Over the bridge to Skye

Skye Bridge from Kyleakin

Way back in November, I abandoned my diary of our summer trip to Dornie in the North West Highlands. Even further back, in October, I wrote about our first, abortive, attempt to visit Skye via the Glenelg ferry. That was scuppered by a puncture. Now it’s time to resume the tale. A few days later, we made it to Skye by simply driving over the bridge from Kyle of Lochalsh to Kyleakin.

Both Kyle and Kyleakin would have been much busier before the bridge was built in 1995, with ferries shuttling back and forth on the five-minute crossing between their harbours. Now both can be easily by-passed, although Kyleakin seems still to be a popular stop for coach trips. However, most tourists headed straight for the coffee shops so wandering the village was a peaceful pastime.

First we climbed to the War Memorial where we had good views of Castle Moil.

Then we made our way towards the castle, enjoying the quirky art work, gnome-decorated gardens, and signs that Kyleakin has not given up on the dream of Scottish independence. The sculpture of Teko the Otter is a nod to Gavin Maxwell who wrote Ring of Bright Water and once lived on Eilean Ban, the island which now joins the two parts of the Skye Bridge.

Castle Moil, or Maol, stands on a promontory a few hundred yards from the village’s slipway. There’s not much left of it, especially after it was damaged by lightening a couple of years ago and lost about four metres from one of its towers. The warning signs are there, about both falling masonry and the dangers of being cut off by the tide. Still, it’s a pleasant climb and the views back to the village and bridge are pretty.

Just outside Kyleakin we stopped to climb Cnoc a’Mhadaidh-ruaidh (hill of the fox). As on many walks last summer, we found there had been a lot of logging, which rather detracted from the appeal, but the views back to the bridge were interesting. It looked very odd from this angle. In the wider view you can see Eilean Ban (with the lighthouse) which the road crosses before continuing over the second part of the bridge beyond.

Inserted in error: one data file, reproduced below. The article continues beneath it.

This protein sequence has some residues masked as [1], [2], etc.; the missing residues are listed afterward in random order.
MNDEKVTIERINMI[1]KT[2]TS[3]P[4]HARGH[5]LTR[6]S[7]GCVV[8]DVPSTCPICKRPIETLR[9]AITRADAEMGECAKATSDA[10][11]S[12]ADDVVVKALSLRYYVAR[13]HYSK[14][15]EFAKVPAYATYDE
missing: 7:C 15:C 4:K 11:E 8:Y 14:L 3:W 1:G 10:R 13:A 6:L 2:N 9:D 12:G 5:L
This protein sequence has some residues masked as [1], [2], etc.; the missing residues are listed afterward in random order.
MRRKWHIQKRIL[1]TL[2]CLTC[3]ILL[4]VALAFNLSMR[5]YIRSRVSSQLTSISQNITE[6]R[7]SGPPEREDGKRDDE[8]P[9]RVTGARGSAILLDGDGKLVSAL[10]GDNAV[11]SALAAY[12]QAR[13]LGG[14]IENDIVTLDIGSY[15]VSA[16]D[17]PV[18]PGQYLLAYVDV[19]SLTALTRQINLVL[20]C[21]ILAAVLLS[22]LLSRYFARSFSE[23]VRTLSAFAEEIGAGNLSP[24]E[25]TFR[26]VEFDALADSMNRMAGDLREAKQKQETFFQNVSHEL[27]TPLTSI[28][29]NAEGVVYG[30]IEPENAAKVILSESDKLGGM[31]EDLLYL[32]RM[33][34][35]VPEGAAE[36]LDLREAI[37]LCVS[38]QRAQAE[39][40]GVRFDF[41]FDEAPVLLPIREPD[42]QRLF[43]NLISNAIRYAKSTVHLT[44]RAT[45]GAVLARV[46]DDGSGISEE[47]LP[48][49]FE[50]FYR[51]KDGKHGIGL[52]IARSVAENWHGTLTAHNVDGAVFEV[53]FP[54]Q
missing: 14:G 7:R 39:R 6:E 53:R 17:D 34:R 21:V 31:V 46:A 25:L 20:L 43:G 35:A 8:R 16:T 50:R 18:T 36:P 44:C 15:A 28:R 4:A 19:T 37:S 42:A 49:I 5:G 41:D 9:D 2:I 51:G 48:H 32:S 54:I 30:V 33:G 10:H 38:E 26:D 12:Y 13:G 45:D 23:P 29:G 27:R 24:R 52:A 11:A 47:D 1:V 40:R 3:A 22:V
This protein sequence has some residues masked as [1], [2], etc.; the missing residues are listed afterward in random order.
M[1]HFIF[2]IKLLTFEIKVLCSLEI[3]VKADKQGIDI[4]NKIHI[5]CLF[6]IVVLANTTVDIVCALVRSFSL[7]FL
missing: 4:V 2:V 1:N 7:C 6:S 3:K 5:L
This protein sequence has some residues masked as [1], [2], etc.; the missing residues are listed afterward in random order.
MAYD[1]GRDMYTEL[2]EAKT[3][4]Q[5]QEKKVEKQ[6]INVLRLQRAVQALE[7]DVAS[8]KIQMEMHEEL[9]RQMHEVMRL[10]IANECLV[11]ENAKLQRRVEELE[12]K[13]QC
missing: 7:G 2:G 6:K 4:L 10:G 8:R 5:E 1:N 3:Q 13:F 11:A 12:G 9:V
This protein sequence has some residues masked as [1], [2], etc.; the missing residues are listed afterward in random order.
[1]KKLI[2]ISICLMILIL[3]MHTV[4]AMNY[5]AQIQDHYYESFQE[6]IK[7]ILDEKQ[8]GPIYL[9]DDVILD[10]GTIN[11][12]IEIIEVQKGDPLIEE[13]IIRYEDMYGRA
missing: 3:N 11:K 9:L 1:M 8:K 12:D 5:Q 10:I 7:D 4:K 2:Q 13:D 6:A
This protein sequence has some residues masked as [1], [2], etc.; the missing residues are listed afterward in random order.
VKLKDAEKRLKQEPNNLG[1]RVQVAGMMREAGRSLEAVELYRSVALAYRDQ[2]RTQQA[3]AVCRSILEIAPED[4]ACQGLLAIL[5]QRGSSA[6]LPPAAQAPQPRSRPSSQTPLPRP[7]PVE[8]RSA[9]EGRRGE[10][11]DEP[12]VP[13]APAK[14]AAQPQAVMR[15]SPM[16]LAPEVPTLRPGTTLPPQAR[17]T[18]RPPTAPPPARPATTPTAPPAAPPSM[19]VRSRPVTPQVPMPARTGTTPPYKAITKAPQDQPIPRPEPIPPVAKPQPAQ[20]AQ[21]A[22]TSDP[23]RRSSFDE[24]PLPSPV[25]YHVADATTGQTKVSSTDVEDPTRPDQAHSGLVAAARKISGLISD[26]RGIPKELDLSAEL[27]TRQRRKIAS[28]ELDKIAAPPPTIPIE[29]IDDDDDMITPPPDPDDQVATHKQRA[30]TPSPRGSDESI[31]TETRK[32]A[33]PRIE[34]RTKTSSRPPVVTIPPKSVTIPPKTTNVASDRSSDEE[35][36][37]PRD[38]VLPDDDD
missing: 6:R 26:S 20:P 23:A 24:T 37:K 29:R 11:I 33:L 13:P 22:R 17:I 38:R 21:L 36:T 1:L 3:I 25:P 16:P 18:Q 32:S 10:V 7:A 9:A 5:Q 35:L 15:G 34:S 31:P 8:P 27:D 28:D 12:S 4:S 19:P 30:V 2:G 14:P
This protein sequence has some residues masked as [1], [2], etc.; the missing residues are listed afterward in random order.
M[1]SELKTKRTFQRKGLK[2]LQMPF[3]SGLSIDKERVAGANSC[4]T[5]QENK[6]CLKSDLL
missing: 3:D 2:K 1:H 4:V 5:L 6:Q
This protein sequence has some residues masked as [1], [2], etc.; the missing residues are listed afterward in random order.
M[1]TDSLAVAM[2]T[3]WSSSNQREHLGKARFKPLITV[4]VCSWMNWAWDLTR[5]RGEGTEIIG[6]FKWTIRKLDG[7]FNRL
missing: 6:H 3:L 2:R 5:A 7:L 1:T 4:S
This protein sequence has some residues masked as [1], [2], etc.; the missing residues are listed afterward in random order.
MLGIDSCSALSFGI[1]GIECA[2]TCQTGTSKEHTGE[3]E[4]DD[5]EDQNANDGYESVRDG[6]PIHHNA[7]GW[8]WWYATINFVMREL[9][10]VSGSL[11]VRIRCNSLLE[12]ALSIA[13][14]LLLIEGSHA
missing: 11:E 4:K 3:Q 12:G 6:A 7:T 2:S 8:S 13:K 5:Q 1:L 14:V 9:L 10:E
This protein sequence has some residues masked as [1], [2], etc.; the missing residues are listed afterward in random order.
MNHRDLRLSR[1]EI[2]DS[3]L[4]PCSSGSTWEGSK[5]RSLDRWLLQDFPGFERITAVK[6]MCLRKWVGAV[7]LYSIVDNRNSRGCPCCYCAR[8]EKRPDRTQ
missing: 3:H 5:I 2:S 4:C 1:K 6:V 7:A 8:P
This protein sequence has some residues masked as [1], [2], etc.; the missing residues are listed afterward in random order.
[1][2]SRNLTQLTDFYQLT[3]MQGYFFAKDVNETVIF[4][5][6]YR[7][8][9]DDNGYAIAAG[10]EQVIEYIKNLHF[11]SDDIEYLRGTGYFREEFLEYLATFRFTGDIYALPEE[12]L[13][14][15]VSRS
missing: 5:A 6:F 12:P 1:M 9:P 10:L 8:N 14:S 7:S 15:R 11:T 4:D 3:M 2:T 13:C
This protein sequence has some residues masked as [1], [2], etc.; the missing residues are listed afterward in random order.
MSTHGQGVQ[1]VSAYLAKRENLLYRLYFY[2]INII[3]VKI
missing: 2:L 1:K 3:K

From here, we drove to Broadford, the next village, where we explored a small park and the harbour, then partook of a welcome coffee – next to a bookshop, which I managed to resist.

Beyond Broadford, we found another forestry trail which took us in a loop above the sea, and back past the cemetery.

After our walk, we set off back to the mainland and our base in Dornie. If you think of Skye as a mountainous island, you are right, which means you might be puzzled by this post as it looks quite flat. However, if Skye were a house we would barely have made it into the entrance hall. We’d had a lovely time though, and it wasn’t over yet.

In the next village to Dornie, Ardelve, there is a ‘pizza hut’ which we had promised ourselves we would try before we left. Pizza Jo has to be the quirkiest pizza place ever, and if you visit the area I highly recommend it.

Also on site is Manuela’s Wee Bakery (closed by the time we got there) and the Fairytale Distillery, all run by the same German family. While our pizzas were being made we sampled some gin and, as I’m sure you’ve guessed, we left with a bottle. The pizzas were absolutely delicious too! A lovely end to a lovely day.

I is for Inner Hebrides

The Hebrides Image credit: Kelisi via Wikimedia
The Hebrides
Image credit: Kelisi via Wikimedia

The Hebrides is an archipelago off the west coast of Scotland (sometimes known as the Western Isles) and is divided into Inner and Outer (see map). There are 36 inhabited islands in the Inner Hebrides, of which I’ve visited a handful, and many more uninhabited. There are pictures below of:

Skye – The Quirang

Mull – the colourful houses of Tobermory which starred in the children’s TV series as Balamory. From Mull you can take boat trips to smaller islands such as Staffa, home to Fingal’s Cave of Mendelssohn’s overture fame, and the Treshnish Isles which are great for birdwatchers – see the puffin on Lunga, for example.

Islay – most famous for its multitude of distilleries, two of which are shown here. The Kildalton Cross is the only surviving complete Celtic cross in Scotland and dates from about 800 AD. I love that I’ve also got the mobile library in shot in Bowmore.

Arran – a stone circle on Machrie Moor.

Anyone guess what O is going to be?